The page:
tv show marketing
14 Reasons Why You Need To Be Watching "Baroness Von Sketch"
"It's a women's product. Of course there's butterflies."
By Kat Angus

1. When the cast satirized how women are treated by the media.

4. When they made sure women knew a product was made just for them.

6. When they imagined a future with only women in charge.

13. When they took their games very seriously.

things that make you bi: sexual attraction to males & females
things that don’t make you bi: the pastries you eat, the color of your ipod, the color of your shirt, the music you listen to, having a close friendship with someone of the same gender, making eye contact with someone of the same gender, smiling at someone of the same gender, talking with someone of the same gender, caring about your friend who is of the same gender, being flustered and caught off guard when someone of the same gender flirts with you, taking a long piss in a public restroom, enjoying tv shows that aren’t marketed toward people of your gender, being a fan of a wrestler who is of the same gender, watching hentai, beer labels, street signs, wallpaper, going back in time and doing a doubletake at a WWII-era uniform, drinking vegetable water, standing near a bingo sign for 2 seconds, etc etc etc

anonymous asked:

I'm new to the fandom and I fell in love with hiccups personality in the movies but in the tv series it makes him seem like a Marty stu. Thoughts?

Well hello, newcomer! Welcome!

First, you are completely right. Hiccup isn’t really Hiccup in the TV series. He’s more of a formulaic protagonist for a TV show “marketed towards boys 8-14″ *cue migraine-worthy eyerolling*

I’ve talked about it… quite a bit, on and off. Since you’re new, I can give you some links where it comes up:

ROB - RTTE  - RTTE s2 - RTTE s3… and this post with lots of links for some reason…

Wow, I got quite a bit. But, anyway, you aren’t alone. He was definitely skewed…the entirety of the characterizations were as the show was quite slow to realize who their target audience actually was, and RTTE has half felt like they’re trying to back pedal a bit and finally make an effort to both connect the movies and capture the spirit of it. A little “too little, too late” for my tastes, so I keep the entire series on a nice shelf where it can’t sully the magic of that first movie.

  • why bronies think people hate them: they watch a TV show marketed at little girls
  • why people actually hate bronies: they sexualize technicolor horses, they're misogynistic despite the show's feminist messages, they harass people, they think "coming out of the stable" is a big deal, rape jokes, they make everything about them, do i even need to go on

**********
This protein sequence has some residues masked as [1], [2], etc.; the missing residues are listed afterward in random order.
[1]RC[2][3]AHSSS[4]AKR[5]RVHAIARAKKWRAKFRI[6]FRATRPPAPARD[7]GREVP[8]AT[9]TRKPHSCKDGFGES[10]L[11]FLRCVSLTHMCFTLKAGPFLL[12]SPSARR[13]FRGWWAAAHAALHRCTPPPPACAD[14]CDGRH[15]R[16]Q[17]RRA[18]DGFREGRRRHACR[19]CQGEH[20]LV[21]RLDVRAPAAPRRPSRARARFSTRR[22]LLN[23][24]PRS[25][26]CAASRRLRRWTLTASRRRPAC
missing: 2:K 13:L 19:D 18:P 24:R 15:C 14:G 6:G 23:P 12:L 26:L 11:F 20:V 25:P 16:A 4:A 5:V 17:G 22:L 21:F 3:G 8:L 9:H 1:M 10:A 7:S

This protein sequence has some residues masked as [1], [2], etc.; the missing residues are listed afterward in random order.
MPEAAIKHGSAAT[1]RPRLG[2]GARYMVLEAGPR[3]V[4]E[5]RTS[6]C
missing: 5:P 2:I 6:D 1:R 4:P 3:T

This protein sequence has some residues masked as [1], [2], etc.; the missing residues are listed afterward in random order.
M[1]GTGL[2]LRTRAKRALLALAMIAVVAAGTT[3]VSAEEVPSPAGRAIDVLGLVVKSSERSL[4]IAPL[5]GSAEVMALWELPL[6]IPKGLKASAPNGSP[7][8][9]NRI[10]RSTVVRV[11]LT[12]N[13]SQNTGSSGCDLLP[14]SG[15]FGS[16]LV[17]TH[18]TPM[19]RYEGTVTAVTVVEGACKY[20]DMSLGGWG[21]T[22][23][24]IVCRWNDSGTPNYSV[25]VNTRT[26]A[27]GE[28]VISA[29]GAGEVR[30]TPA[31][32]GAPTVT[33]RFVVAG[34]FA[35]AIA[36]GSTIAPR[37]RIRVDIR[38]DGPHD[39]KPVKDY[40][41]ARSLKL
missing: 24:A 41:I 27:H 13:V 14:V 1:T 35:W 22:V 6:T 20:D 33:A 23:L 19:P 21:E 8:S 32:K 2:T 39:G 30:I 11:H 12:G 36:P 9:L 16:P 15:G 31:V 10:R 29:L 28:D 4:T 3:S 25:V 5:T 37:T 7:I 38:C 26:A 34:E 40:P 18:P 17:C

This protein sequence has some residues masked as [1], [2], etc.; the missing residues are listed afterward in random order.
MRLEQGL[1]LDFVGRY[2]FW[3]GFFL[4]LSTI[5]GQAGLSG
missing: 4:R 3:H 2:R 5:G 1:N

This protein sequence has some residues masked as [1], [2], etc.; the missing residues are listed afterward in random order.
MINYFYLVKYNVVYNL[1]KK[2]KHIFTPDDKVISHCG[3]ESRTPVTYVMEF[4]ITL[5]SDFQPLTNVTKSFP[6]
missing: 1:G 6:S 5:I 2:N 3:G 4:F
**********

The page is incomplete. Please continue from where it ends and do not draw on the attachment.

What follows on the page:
I’ve seen a lot of people complaining about the American version/remake of Skam and, as a non-American viewer, I can’t help but agree with them; listen, it’s not because “America always ruins everything!” (even if sometimes it kind of does), but because it’s unfair to us (non-English native speakers). 

Here’s why: 

(little premise: I’m Italian and I study Languages and Translation at Uni, so a lot of the specific terminology I’m going to use might be literally translated, ‘cause the course regarding this was in Italian and I have no time to look for the correct translation. I’m going to try to be as clear as possible, though) 

The US already “own” most of the “Tv show/cinema market” and the grand majority of what we see on TV doesn’t represent the “arrival culture” ( = the culture of the country in which the show/film “arrives”). For example: the school system in America and in Italy work in a really different way; growing up, I experience first hand the Italian system and learn about the American one through TV, which is great, because I get to learn how life works in another country; unfortunately, this doesn’t happen with, for example, other cultures. and why is that? because the US monopolize the market and doesn’t let other countries express their culture. So, we get to see our culture and the American one but I  don’t know anything about Germany or Norway or whatever. (this obviously changes from country to country: in Italy, Spanish TV shows are really popular and sometimes French and German ones air as well, but you get what I mean). so, UNFAIR. I mean, I don’t think Italian TV shows are the best thing ever, and I wouldn’t force anyone to watch one of those awful “cinepanettoni” (”comic” movies that are generally very sexist and very not-funny) that come out in our cinemas every Christmas, but if something actually worthy of attention were to be produced, it wouldn’t have the success it deserved because it’s Italian and nobody watches Italian things apart from Italian people.